*λ*In order to investigate the cost effectiveness of the safeguards system in an advanced reprocessing plant, the performance of several safeguards measures governed by the measurement error is compared. The optimization using the FLP is applied to pursue the optimal design with considering the tradeoff relation between the safeguards performance and the cost. One of the controversial points in safeguards measures is a tradeoff relation between destructive analysis (DA) and nondestructive analysis (NDA). NDA instruments are generally remotely operated, do not need much labor, do not produce contamination, and provide results more quickly than DA. In addition to this, DA increases cost for labor due to the huge amount of samples in a plant operation and this leads to a high operational cost. On the other hand, at the dissolution process of spent nuclear fuel and at the input accountability tank, NDA instruments are not supposed to be used in a high radiation field environment. Therefore, DA is the only method that could be used for elemental identification and conducting NMA for plutonium under harsh circumstances.

After taking into account the constraints, an optimum selection of DA or NDA is investigated using the single-objective functions. A fuzzy technique based on LP is applied to the optimization. The three schemes in the safeguards measures are examined for the typical three stages in an advanced reprocessing process. The three schemes are a combination of SM and isotope dilution mass spectroscopy (IDMS), that of SM and hybrid K-edge densitometry (HKED), and that of flow meter (FM) and other advanced NDA such as neutron coincidence counting (NCC). For the typical three stages in the reprocessing process, we select dissolution, solvent extraction, and concentration processes. In the dissolution process, there is the constrained condition for NDA due to harsh circumstances. As increasing of the throughput of nuclear material, both the measurement error and the cost estimation are modeled to change as a function of the throughput and as shown in Table 2. Random and systematic errors leading to the performance and initial investment and running cost of individual measurement scheme are shown. The error scaling of the FM and NCC is proportional to the square of throughput due to the neutron counting statics. It should be noted that schemes and have been already developed and are currently applied to the reprocessing plant. But scheme is under development and the parameters of scheme are tentatively assumed.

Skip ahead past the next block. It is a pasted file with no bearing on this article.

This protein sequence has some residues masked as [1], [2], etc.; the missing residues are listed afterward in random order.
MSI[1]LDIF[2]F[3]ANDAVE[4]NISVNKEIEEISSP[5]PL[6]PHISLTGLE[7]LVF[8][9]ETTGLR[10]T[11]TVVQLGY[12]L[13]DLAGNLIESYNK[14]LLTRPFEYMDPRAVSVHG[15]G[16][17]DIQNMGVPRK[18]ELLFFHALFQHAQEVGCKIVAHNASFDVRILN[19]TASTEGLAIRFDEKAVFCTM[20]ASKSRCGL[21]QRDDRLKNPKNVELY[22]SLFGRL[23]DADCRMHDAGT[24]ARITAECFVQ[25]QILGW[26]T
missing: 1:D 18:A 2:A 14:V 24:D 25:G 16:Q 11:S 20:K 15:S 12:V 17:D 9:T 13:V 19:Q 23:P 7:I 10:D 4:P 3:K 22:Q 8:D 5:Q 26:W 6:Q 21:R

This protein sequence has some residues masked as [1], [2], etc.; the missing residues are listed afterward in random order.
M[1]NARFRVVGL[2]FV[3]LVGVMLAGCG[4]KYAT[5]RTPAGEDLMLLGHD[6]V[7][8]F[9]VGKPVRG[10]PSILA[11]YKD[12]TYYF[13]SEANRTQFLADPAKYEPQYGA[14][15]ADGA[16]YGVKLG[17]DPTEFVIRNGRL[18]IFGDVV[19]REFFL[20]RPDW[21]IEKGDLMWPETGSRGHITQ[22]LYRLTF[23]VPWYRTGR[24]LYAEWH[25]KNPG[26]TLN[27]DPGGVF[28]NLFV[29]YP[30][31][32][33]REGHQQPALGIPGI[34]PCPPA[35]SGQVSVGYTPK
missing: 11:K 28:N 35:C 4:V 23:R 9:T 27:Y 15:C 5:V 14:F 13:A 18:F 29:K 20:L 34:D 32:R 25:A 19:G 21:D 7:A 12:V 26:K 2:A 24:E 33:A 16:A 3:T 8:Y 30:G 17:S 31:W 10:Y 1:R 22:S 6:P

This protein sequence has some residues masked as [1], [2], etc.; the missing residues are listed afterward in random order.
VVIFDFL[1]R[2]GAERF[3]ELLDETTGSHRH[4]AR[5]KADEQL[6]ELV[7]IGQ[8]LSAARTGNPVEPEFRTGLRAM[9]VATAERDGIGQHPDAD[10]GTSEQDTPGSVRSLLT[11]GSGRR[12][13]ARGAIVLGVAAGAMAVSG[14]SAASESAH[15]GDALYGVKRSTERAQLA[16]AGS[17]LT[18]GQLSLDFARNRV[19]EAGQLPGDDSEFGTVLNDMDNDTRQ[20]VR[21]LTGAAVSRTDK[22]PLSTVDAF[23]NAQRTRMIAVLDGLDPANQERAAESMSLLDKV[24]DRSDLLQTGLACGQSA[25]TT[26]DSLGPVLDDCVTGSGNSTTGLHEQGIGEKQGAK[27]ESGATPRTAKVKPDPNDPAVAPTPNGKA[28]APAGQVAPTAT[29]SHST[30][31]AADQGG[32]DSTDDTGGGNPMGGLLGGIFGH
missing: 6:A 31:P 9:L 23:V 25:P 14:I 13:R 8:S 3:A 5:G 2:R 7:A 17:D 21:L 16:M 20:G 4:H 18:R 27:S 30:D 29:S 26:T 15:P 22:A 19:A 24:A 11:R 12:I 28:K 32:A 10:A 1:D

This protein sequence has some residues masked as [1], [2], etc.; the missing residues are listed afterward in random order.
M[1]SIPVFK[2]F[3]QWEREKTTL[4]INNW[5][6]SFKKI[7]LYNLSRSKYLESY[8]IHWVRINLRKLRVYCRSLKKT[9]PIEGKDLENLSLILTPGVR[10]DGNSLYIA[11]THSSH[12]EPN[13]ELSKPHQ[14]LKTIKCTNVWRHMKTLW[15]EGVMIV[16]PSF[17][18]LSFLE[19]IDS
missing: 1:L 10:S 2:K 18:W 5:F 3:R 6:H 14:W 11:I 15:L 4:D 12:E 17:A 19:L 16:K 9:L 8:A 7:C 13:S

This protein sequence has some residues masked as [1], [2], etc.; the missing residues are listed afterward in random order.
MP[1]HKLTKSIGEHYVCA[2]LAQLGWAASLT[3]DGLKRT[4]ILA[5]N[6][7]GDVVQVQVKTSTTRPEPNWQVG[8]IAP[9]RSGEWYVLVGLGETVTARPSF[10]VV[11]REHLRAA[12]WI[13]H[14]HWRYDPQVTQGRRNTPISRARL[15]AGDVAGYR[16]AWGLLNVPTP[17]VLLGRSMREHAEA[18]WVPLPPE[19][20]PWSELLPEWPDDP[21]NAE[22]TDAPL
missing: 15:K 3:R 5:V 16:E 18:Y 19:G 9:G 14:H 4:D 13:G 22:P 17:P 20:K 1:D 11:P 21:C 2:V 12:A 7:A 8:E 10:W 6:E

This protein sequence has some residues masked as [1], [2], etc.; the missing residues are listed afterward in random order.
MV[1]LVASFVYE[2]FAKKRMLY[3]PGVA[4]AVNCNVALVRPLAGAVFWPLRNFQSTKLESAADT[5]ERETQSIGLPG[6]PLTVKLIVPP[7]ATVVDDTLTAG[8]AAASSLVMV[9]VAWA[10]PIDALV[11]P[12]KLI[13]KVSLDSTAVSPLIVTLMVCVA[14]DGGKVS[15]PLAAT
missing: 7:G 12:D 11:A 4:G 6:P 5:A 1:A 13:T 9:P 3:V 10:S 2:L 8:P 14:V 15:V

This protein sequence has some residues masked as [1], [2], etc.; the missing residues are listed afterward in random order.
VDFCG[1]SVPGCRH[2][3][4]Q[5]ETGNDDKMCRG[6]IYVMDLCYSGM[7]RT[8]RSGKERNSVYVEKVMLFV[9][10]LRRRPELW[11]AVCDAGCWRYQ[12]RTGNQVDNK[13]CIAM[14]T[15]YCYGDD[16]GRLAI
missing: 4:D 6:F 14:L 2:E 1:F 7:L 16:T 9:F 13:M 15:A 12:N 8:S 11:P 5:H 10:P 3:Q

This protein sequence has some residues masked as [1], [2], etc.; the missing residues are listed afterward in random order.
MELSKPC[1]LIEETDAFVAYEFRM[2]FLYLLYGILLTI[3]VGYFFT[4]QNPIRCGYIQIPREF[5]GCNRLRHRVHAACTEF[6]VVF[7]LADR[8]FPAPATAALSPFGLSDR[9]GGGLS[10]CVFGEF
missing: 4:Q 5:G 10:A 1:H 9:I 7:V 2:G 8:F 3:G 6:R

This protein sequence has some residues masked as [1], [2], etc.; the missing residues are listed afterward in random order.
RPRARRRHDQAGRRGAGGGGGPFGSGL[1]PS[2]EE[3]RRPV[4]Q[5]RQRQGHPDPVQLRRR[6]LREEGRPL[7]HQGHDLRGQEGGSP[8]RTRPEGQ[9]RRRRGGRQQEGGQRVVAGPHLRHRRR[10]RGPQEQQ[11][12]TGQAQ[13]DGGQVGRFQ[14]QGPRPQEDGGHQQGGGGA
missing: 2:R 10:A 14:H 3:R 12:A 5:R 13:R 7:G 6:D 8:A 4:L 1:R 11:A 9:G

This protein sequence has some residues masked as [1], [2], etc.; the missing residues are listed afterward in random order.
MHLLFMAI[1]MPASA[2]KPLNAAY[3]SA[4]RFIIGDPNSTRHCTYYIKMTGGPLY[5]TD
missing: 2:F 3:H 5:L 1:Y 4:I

The optimized selections of three schemes from stages 1 to 3 according to the increase of the throughput are shown in Figure 7 [23]. In a small throughput region, scheme A, SM and IDMS, is the optimum selection. These are indicated as , , and in Figure 7 for all stages 1 to 3. In a medium throughput region, schemes A and B show intermediate values only in stage 1. This means that the two schemes are the possible selections for stage 1 and scheme A is still optimum for stages 2 and 3. However, in a large throughput region, the scheme C becomes the optimum selection in the stage 1, schemes B and C are in stage 2, and the scheme B in stage 3. This means that scheme C, combination of FM and NCC, becomes the better selection in a large throughput region based on the measurement error and the cost. It should be pointed out that the assumption on the measurement error and the cost of the individual scheme as a function of the throughput is a preliminary one. However, it is understood that the general characteristic of the competitive relation between DA and NDA is shown qualitatively and the FM scheme assists a cost-effective performance of the safeguards system in a large throughput plant.

#### 5. Summary

PRA in safeguards and security has been evolving and applied to the promotion of 3SBD activities. However, the theoretical basis is diverse and the effectiveness of PRA in these areas has not been clearly demonstrated yet. SM with the LDT tank data has been widely used to implement the IAEA safeguards in the large reprocessing plant and has become an important measure to assure the credibility of no diversion and no misuse of SNM. Not only for an advanced instrument but also for risk-oriented installation, it is shown that SM is a good example of safeguards by design activities. The Markov model is applied to PRA with the PUREX model and it is clearly demonstrated that the vulnerable path in the PUREX process is safeguarded by the SMMS originally installed based on the expert elicitation. The game theoretical approach applied to the theoretical explanation of the IAEA safeguards is used to explain the effectiveness of the self-authentication notion. The deterrence effect on the operator’s falsification is shown as a compromise with the profit and the penalty and this concern makes the deterrence effect one of explanations for the self-authentication. The last study on SM is the uncertainty analysis to optimize the safeguards measures with the tradeoff relation between the safeguards performance due to measurement error and the economical consideration as increasing the throughput in the advanced reprocessing process. Both the harsh circumstances with the residual minor actinide (MA) and FPs and the increase of measurement uncertainty due to the large throughput support more NDA installment than DA with considering the initial and running cost of those measures.